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J Theor Biol. 2015 Apr 7;370:39-44. doi: 10.1016/j.jtbi.2015.01.010. Epub 2015 Jan 20.

Axonal transport cargo motor count versus average transport velocity: is fast versus slow transport really single versus multiple motor transport?

Author information

1
Department of Biomedical Engineering, Georgia Institute of Technology and Emory University, Atlanta, GA, USA. Electronic address: rlee2@emory.edu.
2
Department of Biomedical Engineering, Georgia Institute of Technology and Emory University, Atlanta, GA, USA.

Abstract

Cargos have been observed exhibiting a "stop-and-go" behavior (i.e. cargo "pause"), and it has generally been assumed that these multi-second pauses can be attributed to equally long pauses of cargo-bound motors during motor procession. We contend that a careful examination of the isolated microtubule experimental record does not support motor pauses. Rather, we believe that the data suggests that motor cargo complexes encounter an obstruction that prevents procession, eventually detach and reattach, with this obstructed-detach-reattach sequence being observed in axon as a "pause." Based on this, along with our quantitative evidence-based contention that slow and fast axonal transport are actually single and multi-motor transport, we have developed a cargo level motor model capable of exhibiting the full range of slow to fast transport solely by changing the number of motors involved. This computational model derived using first-order kinetics is suitable for both kinesin and dynein and includes load-dependence as well as provision for motors encountering obstacles to procession. The model makes the following specific predictions: average distance from binding to obstruction is about 10 μm; average motor maximum velocity is at least 6 μm/s in axon; a minimum of 10 motors is required for the fastest fast transport while only one motor is required for slow transport; individual in-vivo cargo-attached motors may spend as little as 5% of their time processing along a microtubule with the remainder being spent either obstructed or unbound to a microtubule; and at least in the case of neurofilament transport, kinesin and dynein are largely not being in a "tug-of-war" competition.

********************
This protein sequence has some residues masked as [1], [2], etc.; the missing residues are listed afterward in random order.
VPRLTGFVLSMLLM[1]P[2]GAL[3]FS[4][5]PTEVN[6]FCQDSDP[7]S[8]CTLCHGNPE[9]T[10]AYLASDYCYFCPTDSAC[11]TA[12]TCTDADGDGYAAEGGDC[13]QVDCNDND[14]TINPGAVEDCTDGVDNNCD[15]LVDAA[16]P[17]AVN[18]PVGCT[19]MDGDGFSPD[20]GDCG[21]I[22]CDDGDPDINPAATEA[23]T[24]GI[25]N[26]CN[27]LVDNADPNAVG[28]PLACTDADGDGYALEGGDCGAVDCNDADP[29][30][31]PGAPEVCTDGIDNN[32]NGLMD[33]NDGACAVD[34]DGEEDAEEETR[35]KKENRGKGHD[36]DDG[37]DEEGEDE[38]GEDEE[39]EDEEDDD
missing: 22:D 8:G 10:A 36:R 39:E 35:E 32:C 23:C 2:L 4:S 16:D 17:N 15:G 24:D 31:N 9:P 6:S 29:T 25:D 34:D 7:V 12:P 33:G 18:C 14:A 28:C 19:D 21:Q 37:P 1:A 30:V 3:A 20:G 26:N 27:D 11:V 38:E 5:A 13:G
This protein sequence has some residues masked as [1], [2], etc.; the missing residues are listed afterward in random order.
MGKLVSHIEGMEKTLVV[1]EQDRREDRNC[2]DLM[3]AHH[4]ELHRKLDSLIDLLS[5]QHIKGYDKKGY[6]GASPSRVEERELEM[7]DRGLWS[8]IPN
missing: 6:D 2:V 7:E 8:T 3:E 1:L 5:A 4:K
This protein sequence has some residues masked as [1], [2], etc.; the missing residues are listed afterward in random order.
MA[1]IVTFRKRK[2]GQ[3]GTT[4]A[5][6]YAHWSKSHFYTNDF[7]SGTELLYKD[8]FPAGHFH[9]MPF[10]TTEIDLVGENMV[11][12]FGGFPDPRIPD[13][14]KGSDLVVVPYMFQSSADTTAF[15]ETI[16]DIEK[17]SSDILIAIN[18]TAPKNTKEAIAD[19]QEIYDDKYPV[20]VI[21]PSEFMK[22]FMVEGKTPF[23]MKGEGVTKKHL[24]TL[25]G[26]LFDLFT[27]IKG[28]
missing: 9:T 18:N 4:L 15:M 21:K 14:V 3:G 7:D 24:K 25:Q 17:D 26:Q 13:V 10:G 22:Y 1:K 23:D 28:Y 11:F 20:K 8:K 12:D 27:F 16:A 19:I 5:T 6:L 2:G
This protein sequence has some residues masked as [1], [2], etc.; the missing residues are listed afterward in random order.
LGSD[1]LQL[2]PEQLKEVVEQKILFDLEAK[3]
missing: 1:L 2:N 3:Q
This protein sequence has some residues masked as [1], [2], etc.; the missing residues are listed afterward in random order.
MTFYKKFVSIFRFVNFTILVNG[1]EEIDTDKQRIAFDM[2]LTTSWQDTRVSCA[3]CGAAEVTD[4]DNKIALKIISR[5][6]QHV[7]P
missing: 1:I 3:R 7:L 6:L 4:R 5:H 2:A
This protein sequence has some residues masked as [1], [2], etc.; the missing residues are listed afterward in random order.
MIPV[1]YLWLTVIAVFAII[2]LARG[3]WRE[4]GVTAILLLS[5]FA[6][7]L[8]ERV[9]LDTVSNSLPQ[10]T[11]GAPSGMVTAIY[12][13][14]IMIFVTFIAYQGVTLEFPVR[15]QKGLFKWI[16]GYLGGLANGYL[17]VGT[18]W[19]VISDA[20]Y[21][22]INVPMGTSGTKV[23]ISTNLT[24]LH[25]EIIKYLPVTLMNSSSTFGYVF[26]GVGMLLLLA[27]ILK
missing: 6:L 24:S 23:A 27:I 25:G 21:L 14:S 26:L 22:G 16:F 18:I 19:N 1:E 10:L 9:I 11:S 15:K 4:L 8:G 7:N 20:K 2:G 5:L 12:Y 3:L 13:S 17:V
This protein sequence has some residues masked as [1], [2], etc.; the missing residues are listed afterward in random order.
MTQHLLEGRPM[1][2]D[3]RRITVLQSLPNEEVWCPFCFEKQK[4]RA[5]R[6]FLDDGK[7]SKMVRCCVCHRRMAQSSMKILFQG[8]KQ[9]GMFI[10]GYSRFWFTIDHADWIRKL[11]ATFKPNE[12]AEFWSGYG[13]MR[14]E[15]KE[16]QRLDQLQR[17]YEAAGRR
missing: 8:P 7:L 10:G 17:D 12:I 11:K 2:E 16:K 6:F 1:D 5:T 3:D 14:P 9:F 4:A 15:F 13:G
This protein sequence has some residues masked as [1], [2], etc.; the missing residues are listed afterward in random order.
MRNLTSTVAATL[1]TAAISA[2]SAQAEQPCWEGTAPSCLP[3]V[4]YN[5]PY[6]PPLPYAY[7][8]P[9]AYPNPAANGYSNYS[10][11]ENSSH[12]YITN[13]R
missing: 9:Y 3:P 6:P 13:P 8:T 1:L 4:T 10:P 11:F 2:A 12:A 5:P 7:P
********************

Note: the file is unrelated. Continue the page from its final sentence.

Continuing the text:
KEYWORDS:

Dynein; Kinesin; Microtubule; Neurofilament; Stop-and-go hypothesis

PMID:
25615423
PMCID:
PMC4359950
DOI:
10.1016/j.jtbi.2015.01.010
[Indexed for MEDLINE]
Free PMC Article

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